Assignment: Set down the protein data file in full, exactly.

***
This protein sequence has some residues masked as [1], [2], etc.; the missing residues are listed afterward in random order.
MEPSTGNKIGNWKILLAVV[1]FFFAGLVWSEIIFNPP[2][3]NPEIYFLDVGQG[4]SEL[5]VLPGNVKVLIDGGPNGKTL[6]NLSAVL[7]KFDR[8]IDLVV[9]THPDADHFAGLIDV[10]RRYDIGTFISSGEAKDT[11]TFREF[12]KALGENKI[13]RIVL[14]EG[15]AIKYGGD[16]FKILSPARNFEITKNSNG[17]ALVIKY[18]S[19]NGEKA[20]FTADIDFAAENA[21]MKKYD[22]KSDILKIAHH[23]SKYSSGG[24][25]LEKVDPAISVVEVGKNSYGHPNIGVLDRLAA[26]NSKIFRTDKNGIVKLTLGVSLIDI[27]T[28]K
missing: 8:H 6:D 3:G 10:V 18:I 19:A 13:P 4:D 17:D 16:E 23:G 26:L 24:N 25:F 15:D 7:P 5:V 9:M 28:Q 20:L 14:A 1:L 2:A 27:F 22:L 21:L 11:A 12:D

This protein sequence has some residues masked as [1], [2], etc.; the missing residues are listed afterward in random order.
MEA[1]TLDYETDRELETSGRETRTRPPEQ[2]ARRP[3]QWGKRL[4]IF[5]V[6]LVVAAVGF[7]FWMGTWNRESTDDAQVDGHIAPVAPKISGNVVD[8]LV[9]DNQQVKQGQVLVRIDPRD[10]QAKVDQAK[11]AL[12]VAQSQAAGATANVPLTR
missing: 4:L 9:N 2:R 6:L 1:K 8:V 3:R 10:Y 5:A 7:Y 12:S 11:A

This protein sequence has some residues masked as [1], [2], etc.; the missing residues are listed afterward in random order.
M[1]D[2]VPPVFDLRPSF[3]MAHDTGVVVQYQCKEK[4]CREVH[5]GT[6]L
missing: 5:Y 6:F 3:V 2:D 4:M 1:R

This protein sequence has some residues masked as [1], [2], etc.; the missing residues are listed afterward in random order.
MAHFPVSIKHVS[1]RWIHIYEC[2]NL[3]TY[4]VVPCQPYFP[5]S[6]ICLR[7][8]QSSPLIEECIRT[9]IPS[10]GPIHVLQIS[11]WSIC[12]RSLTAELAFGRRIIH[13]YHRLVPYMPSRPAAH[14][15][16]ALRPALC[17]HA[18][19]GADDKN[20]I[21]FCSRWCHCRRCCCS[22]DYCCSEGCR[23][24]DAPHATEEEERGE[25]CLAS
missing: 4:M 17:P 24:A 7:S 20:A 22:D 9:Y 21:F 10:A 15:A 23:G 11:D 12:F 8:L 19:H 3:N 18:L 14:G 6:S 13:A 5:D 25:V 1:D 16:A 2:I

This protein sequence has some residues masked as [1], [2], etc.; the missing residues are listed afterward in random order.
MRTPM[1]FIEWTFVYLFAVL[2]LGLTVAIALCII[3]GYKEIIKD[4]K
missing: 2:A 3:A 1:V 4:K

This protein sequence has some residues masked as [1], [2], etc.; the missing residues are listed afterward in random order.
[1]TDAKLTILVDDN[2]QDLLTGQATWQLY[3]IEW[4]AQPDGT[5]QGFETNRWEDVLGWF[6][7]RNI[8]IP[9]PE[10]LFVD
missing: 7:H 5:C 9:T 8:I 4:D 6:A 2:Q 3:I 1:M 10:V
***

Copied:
This protein sequence has some residues masked as [1], [2], etc.; the missing residues are listed afterward in random order.
MEPSTGNKIGNWKILLAVV[1]FFFAGLVWSEIIFNPP[2][3]NPEIYFLDVGQG[4]SEL[5]VLPGNVKVLIDGGPNGKTL[6]NLSAVL[7]KFDR[8]IDLVV[9]THPDADHFAGLIDV[10]RRYDIGTFISSGEAKDT[11]TFREF[12]KALGENKI[13]RIVL[14]EG[15]AIKYGGD[16]FKILSPARNFEITKNSNG[17]ALVIKY[18]S[19]NGEKA[20]FTADIDFAAENA[21]MKKYD[22]KSDILKIAHH[23]SKYSSGG[24][25]LEKVDPAISVVEVGKNSYGHPNIGVLDRLAA[26]NSKIFRTDKNGIVKLTLGVSLIDI[27]T[28]K
missing: 8:H 6:D 3:G 10:V 18:I 19:A 13:P 4:D 17:D 16:E 23:G 26:L 24:N 25:F 15:D 7:P 5:V 9:M 28:Q 20:L 14:A 1:L 2:A 27:F 22:L 21:L 11:A 12:D

This protein sequence has some residues masked as [1], [2], etc.; the missing residues are listed afterward in random order.
MEA[1]TLDYETDRELETSGRETRTRPPEQ[2]ARRP[3]QWGKRL[4]IF[5]V[6]LVVAAVGF[7]FWMGTWNRESTDDAQVDGHIAPVAPKISGNVVD[8]LV[9]DNQQVKQGQVLVRIDPRD[10]QAKVDQAK[11]AL[12]VAQSQAAGATANVPLTR
missing: 4:L 9:N 2:R 6:L 1:K 8:V 3:R 10:Y 5:A 7:Y 12:S 11:A

This protein sequence has some residues masked as [1], [2], etc.; the missing residues are listed afterward in random order.
M[1]D[2]VPPVFDLRPSF[3]MAHDTGVVVQYQCKEK[4]CREVH[5]GT[6]L
missing: 5:Y 6:F 3:V 2:D 4:M 1:R

This protein sequence has some residues masked as [1], [2], etc.; the missing residues are listed afterward in random order.
MAHFPVSIKHVS[1]RWIHIYEC[2]NL[3]TY[4]VVPCQPYFP[5]S[6]ICLR[7][8]QSSPLIEECIRT[9]IPS[10]GPIHVLQIS[11]WSIC[12]RSLTAELAFGRRIIH[13]YHRLVPYMPSRPAAH[14][15][16]ALRPALC[17]HA[18][19]GADDKN[20]I[21]FCSRWCHCRRCCCS[22]DYCCSEGCR[23][24]DAPHATEEEERGE[25]CLAS
missing: 4:M 17:P 24:A 7:S 20:A 22:D 9:Y 21:F 10:A 15:A 23:G 11:D 12:F 8:L 19:H 3:N 18:L 14:G 6:S 13:A 5:D 25:V 1:D 16:A 2:I

This protein sequence has some residues masked as [1], [2], etc.; the missing residues are listed afterward in random order.
MRTPM[1]FIEWTFVYLFAVL[2]LGLTVAIALCII[3]GYKEIIKD[4]K
missing: 2:A 3:A 1:V 4:K

This protein sequence has some residues masked as [1], [2], etc.; the missing residues are listed afterward in random order.
[1]TDAKLTILVDDN[2]QDLLTGQATWQLY[3]IEW[4]AQPDGT[5]QGFETNRWEDVLGWF[6][7]RNI[8]IP[9]PE[10]LFVD
missing: 7:H 5:C 9:T 8:I 4:D 6:A 2:Q 3:I 1:M 10:V